How to Use Graduation Gifts to Improve Your Financial Future

graduation giftsIf you’re graduating in May, congratulations are in order – assuming you make it through finals, that is. You’ve survived four years of nose-to-the-grindstone studying, four years of ramen noodle breakfasts and four years of frantic, last-minute papers. Your family and friends are eager to celebrate your accomplishment, and one of the ways they know how to do that is with cash.

It may seem crass to plan for gift money you haven’t gotten yet, but it’s crass with a purpose. Money you don’t have a plan for has a funny way of turning into concert tickets, electronics and other splurge items. Making a plan to use your graduation money can prevent you from relying on debt to cover your lifestyle startup costs. Consider making space in your graduation gifting for these must-haves.

A Professional Wardrobe
If you have a new employer waiting for you to show up to work, chances are they won’t be as sympathetic to sweatpants and band T-shirts as your TA was. Getting a set of professional items of clothing will help you hit the ground running on day one. You won’t have to worry about cramming into dress clothes that did fit before you spent 3 years eating pizza every other day.

And stocking up shouldn’t have to cost an arm and a leg, either. In fact, summer is a particularly good season for sales. In the next month or so alone, many large retailers will be offering Mother’s Day, Memorial Day, and Father’s Day sales that you can take advantage of for cheap work attire.  Other smart tips:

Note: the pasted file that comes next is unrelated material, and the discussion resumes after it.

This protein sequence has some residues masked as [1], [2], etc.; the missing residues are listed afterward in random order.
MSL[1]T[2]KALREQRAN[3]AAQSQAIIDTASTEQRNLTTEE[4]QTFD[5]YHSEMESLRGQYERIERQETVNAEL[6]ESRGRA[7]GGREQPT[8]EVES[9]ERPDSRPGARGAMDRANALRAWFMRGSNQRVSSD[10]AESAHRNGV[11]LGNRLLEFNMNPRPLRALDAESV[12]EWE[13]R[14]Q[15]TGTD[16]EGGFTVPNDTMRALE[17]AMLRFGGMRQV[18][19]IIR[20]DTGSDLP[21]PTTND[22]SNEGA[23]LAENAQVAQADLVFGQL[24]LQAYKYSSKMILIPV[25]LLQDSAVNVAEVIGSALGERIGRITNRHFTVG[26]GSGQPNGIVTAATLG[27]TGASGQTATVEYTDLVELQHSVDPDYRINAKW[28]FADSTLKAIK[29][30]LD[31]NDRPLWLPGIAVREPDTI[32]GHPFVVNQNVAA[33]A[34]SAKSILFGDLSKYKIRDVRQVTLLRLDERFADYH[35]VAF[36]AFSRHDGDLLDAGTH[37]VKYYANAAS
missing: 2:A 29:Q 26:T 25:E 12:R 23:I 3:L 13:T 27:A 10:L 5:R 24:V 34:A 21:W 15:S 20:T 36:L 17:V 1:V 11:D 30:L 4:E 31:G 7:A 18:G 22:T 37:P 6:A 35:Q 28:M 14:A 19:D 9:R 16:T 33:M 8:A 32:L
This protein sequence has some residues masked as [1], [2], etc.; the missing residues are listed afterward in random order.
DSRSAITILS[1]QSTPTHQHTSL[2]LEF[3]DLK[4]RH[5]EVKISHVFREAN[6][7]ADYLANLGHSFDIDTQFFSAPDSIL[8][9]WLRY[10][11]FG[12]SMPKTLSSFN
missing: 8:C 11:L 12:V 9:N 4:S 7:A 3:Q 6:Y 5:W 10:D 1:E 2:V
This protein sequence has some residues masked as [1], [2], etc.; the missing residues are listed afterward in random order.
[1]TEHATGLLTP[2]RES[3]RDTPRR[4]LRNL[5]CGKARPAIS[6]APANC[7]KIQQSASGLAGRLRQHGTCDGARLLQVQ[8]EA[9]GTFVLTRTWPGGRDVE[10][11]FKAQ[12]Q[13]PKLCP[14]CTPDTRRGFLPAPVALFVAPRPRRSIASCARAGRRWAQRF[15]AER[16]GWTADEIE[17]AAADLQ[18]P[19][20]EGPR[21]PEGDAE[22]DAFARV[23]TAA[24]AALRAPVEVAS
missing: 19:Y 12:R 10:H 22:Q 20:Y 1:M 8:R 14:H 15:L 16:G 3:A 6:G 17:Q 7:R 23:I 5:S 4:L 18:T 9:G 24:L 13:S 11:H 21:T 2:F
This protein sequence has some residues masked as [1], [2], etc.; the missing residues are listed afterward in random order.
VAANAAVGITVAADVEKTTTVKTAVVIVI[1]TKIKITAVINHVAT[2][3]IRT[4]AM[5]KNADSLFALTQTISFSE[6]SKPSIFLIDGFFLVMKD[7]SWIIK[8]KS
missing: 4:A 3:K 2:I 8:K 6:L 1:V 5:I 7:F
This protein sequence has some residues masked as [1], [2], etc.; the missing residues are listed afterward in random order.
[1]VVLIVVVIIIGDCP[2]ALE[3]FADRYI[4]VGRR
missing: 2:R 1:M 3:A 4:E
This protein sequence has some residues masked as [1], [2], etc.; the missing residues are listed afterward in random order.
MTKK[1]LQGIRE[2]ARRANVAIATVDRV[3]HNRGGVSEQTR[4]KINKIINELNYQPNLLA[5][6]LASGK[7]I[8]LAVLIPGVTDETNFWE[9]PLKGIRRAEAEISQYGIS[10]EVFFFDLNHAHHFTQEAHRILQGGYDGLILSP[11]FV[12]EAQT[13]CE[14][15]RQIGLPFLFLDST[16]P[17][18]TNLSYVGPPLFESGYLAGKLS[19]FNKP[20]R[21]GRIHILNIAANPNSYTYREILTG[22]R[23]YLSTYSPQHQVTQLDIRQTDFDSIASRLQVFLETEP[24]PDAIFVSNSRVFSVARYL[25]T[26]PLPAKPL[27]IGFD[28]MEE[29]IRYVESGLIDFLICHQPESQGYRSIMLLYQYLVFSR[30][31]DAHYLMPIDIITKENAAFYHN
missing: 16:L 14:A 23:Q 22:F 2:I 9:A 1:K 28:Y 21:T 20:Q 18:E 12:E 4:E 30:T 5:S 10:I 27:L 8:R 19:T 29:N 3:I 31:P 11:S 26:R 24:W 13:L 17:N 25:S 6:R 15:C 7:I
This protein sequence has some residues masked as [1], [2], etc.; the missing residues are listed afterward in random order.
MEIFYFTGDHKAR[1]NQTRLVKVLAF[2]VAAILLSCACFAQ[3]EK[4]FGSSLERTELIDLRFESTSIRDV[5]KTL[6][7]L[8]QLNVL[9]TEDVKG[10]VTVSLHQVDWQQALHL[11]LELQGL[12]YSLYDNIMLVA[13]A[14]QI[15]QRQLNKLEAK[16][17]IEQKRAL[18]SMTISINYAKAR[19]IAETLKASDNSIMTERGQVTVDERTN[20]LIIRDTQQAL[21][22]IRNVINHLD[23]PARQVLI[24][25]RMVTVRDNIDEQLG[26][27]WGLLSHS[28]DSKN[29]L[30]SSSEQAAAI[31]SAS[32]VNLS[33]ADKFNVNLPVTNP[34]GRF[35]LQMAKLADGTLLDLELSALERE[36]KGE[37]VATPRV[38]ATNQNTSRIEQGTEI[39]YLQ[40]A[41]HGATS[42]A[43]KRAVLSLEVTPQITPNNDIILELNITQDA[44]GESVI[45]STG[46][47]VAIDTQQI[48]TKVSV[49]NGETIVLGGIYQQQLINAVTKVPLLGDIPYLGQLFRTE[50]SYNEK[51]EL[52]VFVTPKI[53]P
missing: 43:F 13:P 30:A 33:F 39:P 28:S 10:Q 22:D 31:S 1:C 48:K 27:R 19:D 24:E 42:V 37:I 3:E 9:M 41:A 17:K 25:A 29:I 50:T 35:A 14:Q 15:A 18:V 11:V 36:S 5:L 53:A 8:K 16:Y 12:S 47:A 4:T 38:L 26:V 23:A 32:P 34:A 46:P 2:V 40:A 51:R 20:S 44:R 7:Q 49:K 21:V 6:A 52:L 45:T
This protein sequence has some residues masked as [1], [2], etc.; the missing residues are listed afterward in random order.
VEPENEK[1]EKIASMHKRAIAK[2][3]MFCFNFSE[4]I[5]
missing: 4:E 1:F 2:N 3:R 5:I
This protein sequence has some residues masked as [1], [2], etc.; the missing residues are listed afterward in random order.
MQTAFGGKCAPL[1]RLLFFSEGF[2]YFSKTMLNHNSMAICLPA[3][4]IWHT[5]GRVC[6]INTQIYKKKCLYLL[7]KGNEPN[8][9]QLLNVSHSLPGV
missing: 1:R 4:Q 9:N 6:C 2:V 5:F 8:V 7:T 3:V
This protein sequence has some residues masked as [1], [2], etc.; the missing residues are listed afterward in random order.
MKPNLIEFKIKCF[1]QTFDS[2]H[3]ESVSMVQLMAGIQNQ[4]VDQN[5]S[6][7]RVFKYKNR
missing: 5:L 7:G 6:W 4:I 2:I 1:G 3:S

• Instead of blowing your money on one suit, look for affordably priced separates.  Five versatile shirts and a couple of pairs of pants will provide you with 10 outfits – enough for two weeks of work.

• Check out thrift stores in nicer neighborhoods for good deals on lightly worn clothing.  You’d be amazed at the quality of clothing some people are willing to part with.

• Shop the off-price retailers for deep discounts.  T.J. Maxx, Marshall’s, and Stein Mart are good sources for name-brand clothing that can be had on the cheap due to forecasting errors, overruns, and canceled orders.

• If you don’t have a job yet, buying a good “interview” outfit can be a wise investment.

Start Saving for Retirement
It’s weird to think about how your career will end before it starts, but it’s never too early.

Starting a Roth IRA will keep your money growing tax-free. You’ll need to start this some time, and it’s much less daunting to add to a retirement account than to start from zero. And if your new employer offers a contribution matching bonus – say 50% of every dollar you contribute up to 3% – it’s an absolute no-brainer to participate up to that level.  The matched contribution is free money, after all!

Though early withdrawal of IRA funds should be limited for many reasons, the money is available for major purchases like your first home, or if you need it due to a medical emergency.

Build an Emergency Fund
Right now, your financial future is very fragile. You’ve spent a lot of time and money developing your ability to work and making yourself more attractive to an employer.

What would you do if you found yourself unable to work for several months? What if you needed car repairs to get to work?

Right now, before you have to worry about a rent payment or a utility bill, is the best time to start saving for those emergencies. Stashing away a little money in a rainy day fund is one of the best ways to insure the significant investment you’ve made in yourself.

Although it might be tempting to use your graduation gifts for fun in the sun this summer or to blow off steam after a long, hard four year journey, making a plan for the money you receive can help you get a financial head-start on the next phase in your life.

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